- · You target selected critical capabilities to learn and explore. You provide the MM a clarity of the new and emerging critical capabilities they need to build up. These are the capabilities that will provide the greatest impact for competitive advantage, not internal but external in all its orientation.
- · At the top of the pyramid is the core capabilities they need to have. This cluster of capabilities is centred on the critical capabilities to make innovation main stream, to be a daily part of their thinking, their make-up, their intent to ensure happens. These differ according to the role, area of focus and contribution.
2. We need to focus the middle manager on different learning concepts
Peter Senge and his learning organisation concept is helpful in establishing an innovation learning organization. His five main characteristics are system thinking, personal mastery, mental models, a shared vision and team learning. In summary these are:
Systems thinking – the idea would be to introduce a distinct innovation system thinking approach that needs to be in place within their organization. Overtime it will help measure the performance of the organization as a whole, and of its various components, and the organization shifts in the very ground for middle managers has to manage within.
Personal mastery – the commitment by an individual to the process of learning is known as personal mastery, so it is therefore important to develop a culture where personal mastery is practised in daily life, based on clear innovation capabilities and capacities needed to be practised.
Mental models – the assumptions held by individuals and organizations are called mental models and these are seemingly, stuck more in the efficiency and effectiveness ones at present. To become a learning organization, these models must be challenged.
Shared vision – the creation and constant development of a shared vision on innovation and its place within the organisations activities, to make it a core and so create that essential common identity and sense of purpose. This sharing and identity gives real focus and energy for learning and exploring what ‘makes up’ innovation.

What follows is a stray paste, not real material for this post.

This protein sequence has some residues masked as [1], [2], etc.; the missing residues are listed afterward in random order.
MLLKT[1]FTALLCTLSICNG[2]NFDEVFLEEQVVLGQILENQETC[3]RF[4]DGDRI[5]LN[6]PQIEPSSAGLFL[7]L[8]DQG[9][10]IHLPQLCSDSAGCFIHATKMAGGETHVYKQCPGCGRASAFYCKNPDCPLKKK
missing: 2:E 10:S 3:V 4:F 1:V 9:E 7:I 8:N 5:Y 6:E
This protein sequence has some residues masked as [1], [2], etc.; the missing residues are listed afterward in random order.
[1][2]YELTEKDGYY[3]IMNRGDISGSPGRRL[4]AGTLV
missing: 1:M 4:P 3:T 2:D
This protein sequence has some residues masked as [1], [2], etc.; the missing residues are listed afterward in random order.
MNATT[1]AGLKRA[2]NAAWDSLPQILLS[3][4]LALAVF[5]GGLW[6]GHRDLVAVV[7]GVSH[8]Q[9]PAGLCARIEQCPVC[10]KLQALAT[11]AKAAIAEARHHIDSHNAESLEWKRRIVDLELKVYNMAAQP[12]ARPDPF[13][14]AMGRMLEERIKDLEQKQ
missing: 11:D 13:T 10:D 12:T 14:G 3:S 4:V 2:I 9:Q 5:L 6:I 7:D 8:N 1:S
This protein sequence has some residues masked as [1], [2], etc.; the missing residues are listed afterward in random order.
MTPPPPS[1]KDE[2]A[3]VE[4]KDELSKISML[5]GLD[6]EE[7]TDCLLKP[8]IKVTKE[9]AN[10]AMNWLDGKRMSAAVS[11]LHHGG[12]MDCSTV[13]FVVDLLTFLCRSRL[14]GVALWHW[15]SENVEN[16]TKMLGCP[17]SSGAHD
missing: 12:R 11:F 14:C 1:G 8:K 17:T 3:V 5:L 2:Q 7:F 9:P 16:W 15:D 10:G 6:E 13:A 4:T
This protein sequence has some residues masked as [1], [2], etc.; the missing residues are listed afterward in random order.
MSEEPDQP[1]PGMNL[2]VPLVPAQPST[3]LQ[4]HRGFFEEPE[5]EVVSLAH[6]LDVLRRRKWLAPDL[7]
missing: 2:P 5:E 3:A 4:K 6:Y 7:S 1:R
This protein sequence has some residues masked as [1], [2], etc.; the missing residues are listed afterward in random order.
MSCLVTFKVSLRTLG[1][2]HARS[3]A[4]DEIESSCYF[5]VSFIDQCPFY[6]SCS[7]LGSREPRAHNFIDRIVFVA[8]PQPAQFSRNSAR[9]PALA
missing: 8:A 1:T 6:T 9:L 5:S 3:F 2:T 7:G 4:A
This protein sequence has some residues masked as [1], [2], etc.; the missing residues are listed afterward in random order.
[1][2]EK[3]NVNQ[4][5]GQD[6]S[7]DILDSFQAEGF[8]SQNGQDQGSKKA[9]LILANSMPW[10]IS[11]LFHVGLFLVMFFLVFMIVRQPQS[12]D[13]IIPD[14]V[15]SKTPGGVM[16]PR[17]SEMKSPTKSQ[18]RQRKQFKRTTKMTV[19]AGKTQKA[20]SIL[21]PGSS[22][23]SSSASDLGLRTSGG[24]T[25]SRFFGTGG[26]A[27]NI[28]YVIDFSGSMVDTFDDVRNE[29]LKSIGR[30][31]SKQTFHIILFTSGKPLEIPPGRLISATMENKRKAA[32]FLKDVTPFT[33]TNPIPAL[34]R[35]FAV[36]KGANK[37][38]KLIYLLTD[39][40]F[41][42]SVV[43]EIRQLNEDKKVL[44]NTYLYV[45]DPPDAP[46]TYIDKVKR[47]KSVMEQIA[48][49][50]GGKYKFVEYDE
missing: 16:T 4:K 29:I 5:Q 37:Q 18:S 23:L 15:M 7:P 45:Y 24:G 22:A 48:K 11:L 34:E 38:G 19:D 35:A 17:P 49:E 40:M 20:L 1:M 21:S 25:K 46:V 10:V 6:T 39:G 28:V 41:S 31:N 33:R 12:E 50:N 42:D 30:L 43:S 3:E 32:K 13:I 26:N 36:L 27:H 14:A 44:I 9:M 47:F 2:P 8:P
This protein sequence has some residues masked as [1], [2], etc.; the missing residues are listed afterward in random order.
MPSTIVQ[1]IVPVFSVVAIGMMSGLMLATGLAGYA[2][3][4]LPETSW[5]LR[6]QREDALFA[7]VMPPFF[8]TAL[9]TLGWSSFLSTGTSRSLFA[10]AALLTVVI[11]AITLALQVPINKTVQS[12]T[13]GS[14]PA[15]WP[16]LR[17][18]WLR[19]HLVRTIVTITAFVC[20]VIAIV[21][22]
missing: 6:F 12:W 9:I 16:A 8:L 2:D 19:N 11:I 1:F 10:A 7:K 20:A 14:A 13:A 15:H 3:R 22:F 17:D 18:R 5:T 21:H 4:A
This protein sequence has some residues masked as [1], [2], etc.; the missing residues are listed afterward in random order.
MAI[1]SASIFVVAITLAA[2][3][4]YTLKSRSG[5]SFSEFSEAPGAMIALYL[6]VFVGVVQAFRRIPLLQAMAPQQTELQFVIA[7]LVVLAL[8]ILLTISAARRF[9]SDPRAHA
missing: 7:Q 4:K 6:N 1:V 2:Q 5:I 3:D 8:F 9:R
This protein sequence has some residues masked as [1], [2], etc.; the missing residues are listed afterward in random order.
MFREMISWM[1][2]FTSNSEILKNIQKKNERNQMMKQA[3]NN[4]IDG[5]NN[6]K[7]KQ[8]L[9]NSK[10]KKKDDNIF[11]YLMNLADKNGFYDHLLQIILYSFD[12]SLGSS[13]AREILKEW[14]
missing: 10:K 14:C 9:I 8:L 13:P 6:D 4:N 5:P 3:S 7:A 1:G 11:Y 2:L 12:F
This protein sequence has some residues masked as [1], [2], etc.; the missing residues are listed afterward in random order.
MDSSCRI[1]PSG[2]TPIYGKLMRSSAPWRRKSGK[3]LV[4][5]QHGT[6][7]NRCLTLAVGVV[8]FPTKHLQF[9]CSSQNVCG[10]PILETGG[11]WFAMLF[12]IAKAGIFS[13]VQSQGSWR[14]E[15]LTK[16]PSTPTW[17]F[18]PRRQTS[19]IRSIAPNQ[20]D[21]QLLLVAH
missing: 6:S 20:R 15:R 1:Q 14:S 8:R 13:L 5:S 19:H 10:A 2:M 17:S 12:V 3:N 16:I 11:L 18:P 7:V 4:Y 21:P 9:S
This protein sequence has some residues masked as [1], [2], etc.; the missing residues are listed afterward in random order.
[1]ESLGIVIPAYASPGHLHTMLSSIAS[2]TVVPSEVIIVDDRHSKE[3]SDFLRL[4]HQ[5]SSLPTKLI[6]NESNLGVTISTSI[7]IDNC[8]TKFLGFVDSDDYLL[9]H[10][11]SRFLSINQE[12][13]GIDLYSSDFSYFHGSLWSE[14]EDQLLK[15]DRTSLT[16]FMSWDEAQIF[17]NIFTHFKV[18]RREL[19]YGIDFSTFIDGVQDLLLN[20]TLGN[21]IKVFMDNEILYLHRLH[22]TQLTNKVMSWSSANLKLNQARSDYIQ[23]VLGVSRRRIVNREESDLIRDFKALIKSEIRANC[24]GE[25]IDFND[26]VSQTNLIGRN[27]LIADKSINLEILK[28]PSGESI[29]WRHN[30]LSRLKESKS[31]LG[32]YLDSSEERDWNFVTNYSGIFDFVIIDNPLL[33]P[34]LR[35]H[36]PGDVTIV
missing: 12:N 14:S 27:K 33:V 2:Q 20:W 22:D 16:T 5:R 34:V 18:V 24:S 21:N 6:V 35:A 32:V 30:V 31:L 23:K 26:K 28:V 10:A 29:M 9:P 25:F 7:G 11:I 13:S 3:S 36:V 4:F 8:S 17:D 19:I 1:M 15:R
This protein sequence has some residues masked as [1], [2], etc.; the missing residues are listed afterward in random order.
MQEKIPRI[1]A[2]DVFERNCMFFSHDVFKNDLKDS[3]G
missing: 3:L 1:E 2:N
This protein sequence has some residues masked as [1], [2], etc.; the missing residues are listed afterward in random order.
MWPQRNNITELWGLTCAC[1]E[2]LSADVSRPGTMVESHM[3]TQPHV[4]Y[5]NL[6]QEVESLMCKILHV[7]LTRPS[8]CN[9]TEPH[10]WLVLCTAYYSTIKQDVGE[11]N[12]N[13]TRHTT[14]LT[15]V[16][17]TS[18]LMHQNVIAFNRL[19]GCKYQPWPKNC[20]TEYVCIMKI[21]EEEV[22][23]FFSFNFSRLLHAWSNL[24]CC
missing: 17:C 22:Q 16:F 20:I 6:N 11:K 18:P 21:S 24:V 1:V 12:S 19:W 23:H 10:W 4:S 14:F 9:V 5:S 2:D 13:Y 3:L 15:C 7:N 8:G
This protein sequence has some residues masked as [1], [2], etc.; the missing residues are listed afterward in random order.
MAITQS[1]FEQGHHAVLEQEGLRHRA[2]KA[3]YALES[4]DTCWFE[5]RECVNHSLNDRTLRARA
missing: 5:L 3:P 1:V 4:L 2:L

Team learning – the accumulation of individual learning constitutes the last aspect, into team learning. The value of the middle manager in bringing people and their contributions together is vital, this is done in innovation efficient and effective ways through increasing experimentation and shared learning to explore and understand the aspects that work and can be honed more.
The emphasis in learning needs a more radical shift in encouraging boundary crossing and openness and seeking out a more networked, relationship environment that draws in increasing external perspectives to compliment the internal knowledge already built up.
3. Then we need to work the innovation learning ‘muscles’ through the three learning loops
Reinforcing loops to strengthen the innovation change management (Peter Senge)
So the middle manager has to begin to think through a new agenda for innovation change and the organization has to ‘fully’ provide the necessary support and structure for them to move towards this (radical) change in their managing within the middle.
The value is the middle becomes our connector for innovation
Middle managers tasks should increasingly become more about performing the role of connectors and facilitators, not the guardians and gatekeepers for the decision makers. Their work should include the encouragement that everyone is engaged in innovation work, for each person to constantly go back and check against this integrated innovation framework to work out their place to relate to this and become aligned.
The middle manager carries through connection and identification. Making sure everyone has a ‘sight-line’ and identification into their contribution for any organizational innovation framework so they stay well-connected and engaged.
Communication and relationships becomes the key. We need to find that new high ground for middle managers to be seen as the real connectors and enablers and not the current view as more often than not the blockers on innovation.
All we need to do is convince the top they need to provide the Innovation framework for this to work and that can come through the form of the Executive Innovation Work Mat no less.